The Towers building and the estate of 27 acres surrounding it were sold to the War Service Homes Commission in 1919 and surveyed for subdivision in February 1920. The subdivision plan shows streets named Robert, Archibald, Roy and Forsyth. As Robert James Forsyth died at The Towers on 30 March 1920, he may have met the surveyor and asked him to name the streets after his son.
Robert Archibald (Roy) Forsyth was the son of Robert James Forsyth, who owned 'The Towers'. Roy died of wounds in France in 1918, after an action at Hangard Wood, near Villers-Bretonneux, for which he was awarded a Military Medal. After the war, Roy's father sold land adjacent to 'The Towers' to the War Services Homes Commission, and he may have requested that the streets be name after Roy: that is, Robert, Archibald, Roy and Forsyth Streets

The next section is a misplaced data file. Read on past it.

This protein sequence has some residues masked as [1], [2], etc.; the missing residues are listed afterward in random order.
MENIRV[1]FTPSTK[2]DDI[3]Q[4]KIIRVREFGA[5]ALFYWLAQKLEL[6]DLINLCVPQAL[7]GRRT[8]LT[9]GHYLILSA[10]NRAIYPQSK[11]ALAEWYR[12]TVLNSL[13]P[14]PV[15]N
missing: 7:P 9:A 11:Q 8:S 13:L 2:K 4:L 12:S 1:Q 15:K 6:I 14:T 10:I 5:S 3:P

Robert Street was extended when the adjoining Moncur Gardens Estate was subdivided a few years later. It is interesting to note that three Moncur boys (two from one family and one from another) enlisted. They were market gardeners and all survived and returned to Australia.
Merris Street was not named when The Towers Estate was subdivided in 1920, but in 1922 the name Merris was approved by the War Service Homes Commission. The name was on a list of places "connected with actions in which Australian Forces distinguished themselves. It was at Merris in France that a South Australian Corporal Phillip Davey, 10th battalion, won a Victoria Cross for valour on 28th June 1918. But perhaps there was a local reason for selecting the name: Private Ernest Cluff, who had been a market gardener on Moorefields Road near the present Clemton Park, was killed near Merris in 1918.